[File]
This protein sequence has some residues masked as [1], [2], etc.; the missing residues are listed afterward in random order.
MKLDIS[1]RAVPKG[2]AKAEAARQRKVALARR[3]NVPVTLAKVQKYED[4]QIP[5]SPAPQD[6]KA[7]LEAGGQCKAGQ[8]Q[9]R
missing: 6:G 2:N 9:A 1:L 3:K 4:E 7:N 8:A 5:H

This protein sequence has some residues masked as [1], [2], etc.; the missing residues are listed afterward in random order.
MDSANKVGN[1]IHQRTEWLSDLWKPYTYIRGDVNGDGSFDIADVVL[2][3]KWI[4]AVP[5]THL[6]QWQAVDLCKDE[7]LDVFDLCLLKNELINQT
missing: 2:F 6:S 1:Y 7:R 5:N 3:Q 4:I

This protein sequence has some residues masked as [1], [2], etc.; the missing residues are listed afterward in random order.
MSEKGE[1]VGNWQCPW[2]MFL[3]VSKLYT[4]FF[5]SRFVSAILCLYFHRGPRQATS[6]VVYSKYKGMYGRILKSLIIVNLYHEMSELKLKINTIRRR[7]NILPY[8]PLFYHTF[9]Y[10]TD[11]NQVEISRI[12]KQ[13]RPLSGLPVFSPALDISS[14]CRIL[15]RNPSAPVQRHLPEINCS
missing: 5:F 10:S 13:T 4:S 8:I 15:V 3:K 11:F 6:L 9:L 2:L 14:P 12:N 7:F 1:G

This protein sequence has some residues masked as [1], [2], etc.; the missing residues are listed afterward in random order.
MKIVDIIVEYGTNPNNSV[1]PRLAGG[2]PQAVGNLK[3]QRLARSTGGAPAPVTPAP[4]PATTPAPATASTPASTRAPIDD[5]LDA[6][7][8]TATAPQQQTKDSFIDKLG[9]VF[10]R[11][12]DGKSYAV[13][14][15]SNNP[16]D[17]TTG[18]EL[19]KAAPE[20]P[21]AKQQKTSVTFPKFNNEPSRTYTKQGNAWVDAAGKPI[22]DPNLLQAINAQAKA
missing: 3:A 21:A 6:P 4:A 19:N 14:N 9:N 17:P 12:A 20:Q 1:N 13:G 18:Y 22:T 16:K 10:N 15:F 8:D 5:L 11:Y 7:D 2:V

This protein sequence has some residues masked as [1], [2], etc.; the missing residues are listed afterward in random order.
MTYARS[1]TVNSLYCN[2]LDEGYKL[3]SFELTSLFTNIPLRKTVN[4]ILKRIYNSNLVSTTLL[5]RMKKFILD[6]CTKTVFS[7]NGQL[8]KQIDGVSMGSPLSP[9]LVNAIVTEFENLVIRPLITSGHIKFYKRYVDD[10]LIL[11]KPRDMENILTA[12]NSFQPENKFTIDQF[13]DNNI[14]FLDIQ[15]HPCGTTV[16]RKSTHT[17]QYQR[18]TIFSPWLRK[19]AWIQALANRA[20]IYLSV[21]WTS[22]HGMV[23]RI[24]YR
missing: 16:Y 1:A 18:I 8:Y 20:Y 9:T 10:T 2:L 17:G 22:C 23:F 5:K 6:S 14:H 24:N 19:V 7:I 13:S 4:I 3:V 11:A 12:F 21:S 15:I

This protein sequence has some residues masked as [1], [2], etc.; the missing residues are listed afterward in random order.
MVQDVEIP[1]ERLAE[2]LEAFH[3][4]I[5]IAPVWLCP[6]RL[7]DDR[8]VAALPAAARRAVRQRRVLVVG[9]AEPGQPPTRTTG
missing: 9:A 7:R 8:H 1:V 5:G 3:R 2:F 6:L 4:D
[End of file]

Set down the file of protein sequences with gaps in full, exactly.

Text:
This protein sequence has some residues masked as [1], [2], etc.; the missing residues are listed afterward in random order.
MKLDIS[1]RAVPKG[2]AKAEAARQRKVALARR[3]NVPVTLAKVQKYED[4]QIP[5]SPAPQD[6]KA[7]LEAGGQCKAGQ[8]Q[9]R
missing: 6:G 2:N 9:A 1:L 3:K 4:E 7:N 8:A 5:H

This protein sequence has some residues masked as [1], [2], etc.; the missing residues are listed afterward in random order.
MDSANKVGN[1]IHQRTEWLSDLWKPYTYIRGDVNGDGSFDIADVVL[2][3]KWI[4]AVP[5]THL[6]QWQAVDLCKDE[7]LDVFDLCLLKNELINQT
missing: 2:F 6:S 1:Y 7:R 5:N 3:Q 4:I

This protein sequence has some residues masked as [1], [2], etc.; the missing residues are listed afterward in random order.
MSEKGE[1]VGNWQCPW[2]MFL[3]VSKLYT[4]FF[5]SRFVSAILCLYFHRGPRQATS[6]VVYSKYKGMYGRILKSLIIVNLYHEMSELKLKINTIRRR[7]NILPY[8]PLFYHTF[9]Y[10]TD[11]NQVEISRI[12]KQ[13]RPLSGLPVFSPALDISS[14]CRIL[15]RNPSAPVQRHLPEINCS
missing: 5:F 10:S 13:T 4:S 8:I 15:V 3:K 11:F 6:L 9:L 2:L 14:P 12:N 7:F 1:G

This protein sequence has some residues masked as [1], [2], etc.; the missing residues are listed afterward in random order.
MKIVDIIVEYGTNPNNSV[1]PRLAGG[2]PQAVGNLK[3]QRLARSTGGAPAPVTPAP[4]PATTPAPATASTPASTRAPIDD[5]LDA[6][7][8]TATAPQQQTKDSFIDKLG[9]VF[10]R[11][12]DGKSYAV[13][14][15]SNNP[16]D[17]TTG[18]EL[19]KAAPE[20]P[21]AKQQKTSVTFPKFNNEPSRTYTKQGNAWVDAAGKPI[22]DPNLLQAINAQAKA
missing: 3:A 21:A 6:P 4:A 19:N 14:N 9:N 17:P 12:A 20:Q 1:N 13:G 18:Y 22:T 16:K 10:N 15:F 8:D 5:L 11:Y 7:D 2:V

This protein sequence has some residues masked as [1], [2], etc.; the missing residues are listed afterward in random order.
MTYARS[1]TVNSLYCN[2]LDEGYKL[3]SFELTSLFTNIPLRKTVN[4]ILKRIYNSNLVSTTLL[5]RMKKFILD[6]CTKTVFS[7]NGQL[8]KQIDGVSMGSPLSP[9]LVNAIVTEFENLVIRPLITSGHIKFYKRYVDD[10]LIL[11]KPRDMENILTA[12]NSFQPENKFTIDQF[13]DNNI[14]FLDIQ[15]HPCGTTV[16]RKSTHT[17]QYQR[18]TIFSPWLRK[19]AWIQALANRA[20]IYLSV[21]WTS[22]HGMV[23]RI[24]YR
missing: 16:Y 1:A 18:I 8:Y 20:Y 9:T 10:T 2:L 17:G 22:C 23:F 5:K 6:S 14:H 24:N 19:V 7:I 13:S 4:I 3:V 11:A 12:F 21:S 15:I

This protein sequence has some residues masked as [1], [2], etc.; the missing residues are listed afterward in random order.
MVQDVEIP[1]ERLAE[2]LEAFH[3][4]I[5]IAPVWLCP[6]RL[7]DDR[8]VAALPAAARRAVRQRRVLVVG[9]AEPGQPPTRTTG
missing: 9:A 7:R 8:H 1:V 5:G 3:R 2:F 6:L 4:D